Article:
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Rated: 18+ · Poetry · Western · #271501
The epic of outlaw Utah Beck

Utah Beck
La Belle Rouge

He was a tall lanky man with an unusual name.
Utah Beck, and gun fighting was his game.
He had two brothers but he was the oldest,
Compared to brothers, Nevada and Arizona, Utah was the boldest.
They swore he could draw faster than any other man
In all the territories west of the Rio Grand.
Utah often went looking for a fight,
And he never ran from someone else who might.

The news spread fast in the frontier towns
Whenever the Beck gang came around.
They locked up their women and at the bank set a guard.
When the Becks started to shoot they knew it’d be hard
To find even one man willing to face them.
Utah would mock and completely disgrace them.
Then like lightening he’d pull his gun
And pick them off one by one.
Utah was fast and Utah was smart.
It seemed as though he had no heart.
Made no difference to him if a man was young or old
Soon the undertaker would be stretching him out cold.
The town folks would all file by
To shed their tears and say their goodbyes.
Another cowboy or lawman had died in shame
With a bullet from Utah’s gun to blame.

The Becks rode into a town called Perdition
There was gold in the bank vault
And the Becks were on a mission.
After this job they could all retire,
Raise a few cows and sit by the fire.
Find a good woman and have a few chaps.
Oh, this job would be easy, gold just landing in their laps!
There was only one lawman, and he was old.
They’d blast through the vault and grab the gold.
Then they’d ride out of town and never be caught,
At least that’s what the Beck gang thought.

They rode into town on a hot night in June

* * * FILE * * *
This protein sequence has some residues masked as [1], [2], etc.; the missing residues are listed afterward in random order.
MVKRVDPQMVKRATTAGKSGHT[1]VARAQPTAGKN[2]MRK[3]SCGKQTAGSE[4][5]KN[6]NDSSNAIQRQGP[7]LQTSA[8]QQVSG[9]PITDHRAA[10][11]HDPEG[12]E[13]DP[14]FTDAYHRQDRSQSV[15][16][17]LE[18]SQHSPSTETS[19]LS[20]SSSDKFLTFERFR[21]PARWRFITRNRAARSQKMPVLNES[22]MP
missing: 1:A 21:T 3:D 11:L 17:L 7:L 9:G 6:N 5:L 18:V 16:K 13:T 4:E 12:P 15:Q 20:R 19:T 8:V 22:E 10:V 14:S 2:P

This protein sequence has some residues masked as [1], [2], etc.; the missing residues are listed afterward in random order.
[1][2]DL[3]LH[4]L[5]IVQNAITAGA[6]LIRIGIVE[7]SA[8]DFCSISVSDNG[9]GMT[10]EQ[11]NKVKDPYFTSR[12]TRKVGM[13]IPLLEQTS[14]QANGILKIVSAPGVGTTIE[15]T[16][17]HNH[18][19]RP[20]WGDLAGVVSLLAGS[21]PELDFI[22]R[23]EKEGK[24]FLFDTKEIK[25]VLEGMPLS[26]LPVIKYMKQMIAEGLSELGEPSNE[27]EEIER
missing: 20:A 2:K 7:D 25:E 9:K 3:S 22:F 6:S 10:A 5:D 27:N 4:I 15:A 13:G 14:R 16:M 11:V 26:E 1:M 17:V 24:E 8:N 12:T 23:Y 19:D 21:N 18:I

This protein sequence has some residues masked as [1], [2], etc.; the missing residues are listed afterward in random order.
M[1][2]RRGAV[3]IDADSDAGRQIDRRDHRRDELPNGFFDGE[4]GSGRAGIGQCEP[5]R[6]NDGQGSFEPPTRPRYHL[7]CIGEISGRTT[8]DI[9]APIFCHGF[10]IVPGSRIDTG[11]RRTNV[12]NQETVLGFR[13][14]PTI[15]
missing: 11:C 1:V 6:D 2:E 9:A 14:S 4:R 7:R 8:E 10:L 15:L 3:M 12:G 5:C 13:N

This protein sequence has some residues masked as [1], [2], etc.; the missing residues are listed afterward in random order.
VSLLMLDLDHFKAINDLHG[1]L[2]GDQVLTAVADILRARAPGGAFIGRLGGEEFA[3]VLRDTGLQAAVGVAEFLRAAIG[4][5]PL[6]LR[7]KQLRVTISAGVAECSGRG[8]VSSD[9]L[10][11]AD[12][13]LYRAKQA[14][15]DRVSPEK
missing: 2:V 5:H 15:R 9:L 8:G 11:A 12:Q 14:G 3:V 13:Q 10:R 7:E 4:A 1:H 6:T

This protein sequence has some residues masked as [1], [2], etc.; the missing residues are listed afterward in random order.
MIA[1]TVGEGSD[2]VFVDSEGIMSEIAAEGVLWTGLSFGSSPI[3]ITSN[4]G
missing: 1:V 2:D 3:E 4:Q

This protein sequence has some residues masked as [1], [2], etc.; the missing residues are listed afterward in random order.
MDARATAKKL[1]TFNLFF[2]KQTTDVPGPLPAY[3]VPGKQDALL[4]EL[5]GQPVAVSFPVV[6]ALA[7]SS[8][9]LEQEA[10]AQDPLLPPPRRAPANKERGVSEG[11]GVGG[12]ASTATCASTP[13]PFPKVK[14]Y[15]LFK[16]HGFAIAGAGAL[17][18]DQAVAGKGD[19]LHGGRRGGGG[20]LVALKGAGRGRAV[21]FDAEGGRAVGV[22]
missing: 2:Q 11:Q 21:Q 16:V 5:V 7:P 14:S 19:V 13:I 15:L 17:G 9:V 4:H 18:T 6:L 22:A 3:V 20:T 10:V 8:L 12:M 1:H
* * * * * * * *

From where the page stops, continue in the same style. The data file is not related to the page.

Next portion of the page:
And swaggered into the Black Horse Saloon.
“Give me whiskey” Utah demanded.
The bartender trembled as he handed
A double to Utah and Nevada,
But Arizona was busy with another matter.
Blonde and blue-eyed, her name was Jenn .
She looked good to Arizona, young and slim.
She lived upstairs at the Black Horse Saloon
And she sang as the piano player banged out a tune.
He put his arm around her and slipped her a kiss.
But Jenn’s man Buck saw it all, drew his gun and didn’t miss.
Arizona stumbled out the swinging door
Fell in the street and never moved anymore.
Before Buck knew what happened, Utah drew his gun
Aimed it at Buck who tried to run.
“Turn around you coward, I don’t shoot men in the back”
Utah yelled after Buck, but his pace never slacked.
Utah shot him down outside in the street.
Now all of Perdition would feel the heat
Of outlaws out for gold and blood.
The bullets rained down like a flood.
The gold was the Beck’s and there in the street
16 brave men had gone their maker to meet.

“Let’s get out of here,” Utah yelled.
He’d been shot in the leg and it hurt like hell.
Nevada made no answer, it wasn’t his choice,
He sat dead in the saddle on his big, paint horse.
Utah knew the law would hunt him down,
No time for burying brothers, he had to get out of town.
On his way past the church he saw a body in the street
With a woman bent over it who loudly did weep.
When he passed by, she looked into his face,
What he saw caused his cold heart to race.
No woman had ever affected him this way,
He would love ‘em by night and leave ‘em by day.
She had eyes brown and soft enough to make a man cry,
Long hair as black as the midnight sky.
She was dressed in a nightgown , long and white
She mourned her husband that hot June night.

She had no time and nothing to say,
Utah pulled her up into the saddle and they rode away.
She beat on his chest and spit in his face.
“No man will ever take my husband’s place
You’re filthy and mean, a despicable disgrace.
My husband the pastor, was kind and good.
He shouldn’t be dead and, you snake, you should.
“I can be patient” said Utah, “Give it some time”
And sweet Miranda you’ll beg to be mine.”
Miranda replied, “I’ll kill myself that’s what I’ll do,
Before I’d love the likes of you.”

They ran to California and decided to stay.
She tended his wound and day by day
The bond between them grew
They became close friends and before Utah knew,
She and her God had won his heart.
They married and he made a new start.
Utah threw his guns away
And began to preach the narrow way.
One day he was preaching on the street
A robbery happened within a few feet.
They shot the holy man until he was almost dead.
Before he died in Miranda’s arms he said,
“When I am dead My Darling don’t cry.
I lived by the gun and now by the gun I die.
Sweet Miranda I should have known
Someday I’d reap what I had sown.”

They buried Utah on the hill
And on his gravestone you can see written still,
“Be careful of the things you do,
Someday the past will come for you.”

Copyright 2001 La Belle Rouge
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